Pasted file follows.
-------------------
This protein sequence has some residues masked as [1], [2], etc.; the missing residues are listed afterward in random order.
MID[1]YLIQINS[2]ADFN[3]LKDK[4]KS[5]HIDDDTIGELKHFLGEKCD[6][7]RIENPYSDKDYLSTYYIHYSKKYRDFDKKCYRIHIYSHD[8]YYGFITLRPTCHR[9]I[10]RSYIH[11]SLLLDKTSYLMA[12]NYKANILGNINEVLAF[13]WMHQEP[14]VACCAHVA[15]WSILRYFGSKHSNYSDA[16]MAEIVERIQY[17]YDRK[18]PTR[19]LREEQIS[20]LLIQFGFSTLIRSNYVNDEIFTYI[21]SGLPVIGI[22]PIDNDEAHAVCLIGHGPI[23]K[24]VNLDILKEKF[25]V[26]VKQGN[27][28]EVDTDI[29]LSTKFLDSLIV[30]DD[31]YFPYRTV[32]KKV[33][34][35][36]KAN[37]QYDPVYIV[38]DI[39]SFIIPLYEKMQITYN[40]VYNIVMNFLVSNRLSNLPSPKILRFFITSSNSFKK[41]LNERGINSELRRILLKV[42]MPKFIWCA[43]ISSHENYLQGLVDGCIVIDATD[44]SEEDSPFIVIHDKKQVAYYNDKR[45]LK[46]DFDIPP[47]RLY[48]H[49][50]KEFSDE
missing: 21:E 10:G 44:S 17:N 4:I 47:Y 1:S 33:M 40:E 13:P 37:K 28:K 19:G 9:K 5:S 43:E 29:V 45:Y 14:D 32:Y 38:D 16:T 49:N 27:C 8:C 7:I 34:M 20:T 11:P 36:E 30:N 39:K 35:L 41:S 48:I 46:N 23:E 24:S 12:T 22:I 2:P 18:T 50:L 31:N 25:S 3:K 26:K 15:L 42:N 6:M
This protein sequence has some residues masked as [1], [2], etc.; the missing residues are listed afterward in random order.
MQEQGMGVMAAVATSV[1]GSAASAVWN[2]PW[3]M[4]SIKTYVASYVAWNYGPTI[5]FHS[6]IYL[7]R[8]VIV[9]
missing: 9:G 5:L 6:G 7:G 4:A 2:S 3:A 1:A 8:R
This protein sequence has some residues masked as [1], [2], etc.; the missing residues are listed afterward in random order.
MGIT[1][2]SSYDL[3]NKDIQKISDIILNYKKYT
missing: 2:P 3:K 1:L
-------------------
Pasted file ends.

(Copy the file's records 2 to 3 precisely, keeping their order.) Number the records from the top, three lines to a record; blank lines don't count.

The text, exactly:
This protein sequence has some residues masked as [1], [2], etc.; the missing residues are listed afterward in random order.
MQEQGMGVMAAVATSV[1]GSAASAVWN[2]PW[3]M[4]SIKTYVASYVAWNYGPTI[5]FHS[6]IYL[7]R[8]VIV[9]
missing: 9:G 5:L 6:G 7:G 4:A 2:S 3:A 1:A 8:R
This protein sequence has some residues masked as [1], [2], etc.; the missing residues are listed afterward in random order.
MGIT[1][2]SSYDL[3]NKDIQKISDIILNYKKYT
missing: 2:P 3:K 1:L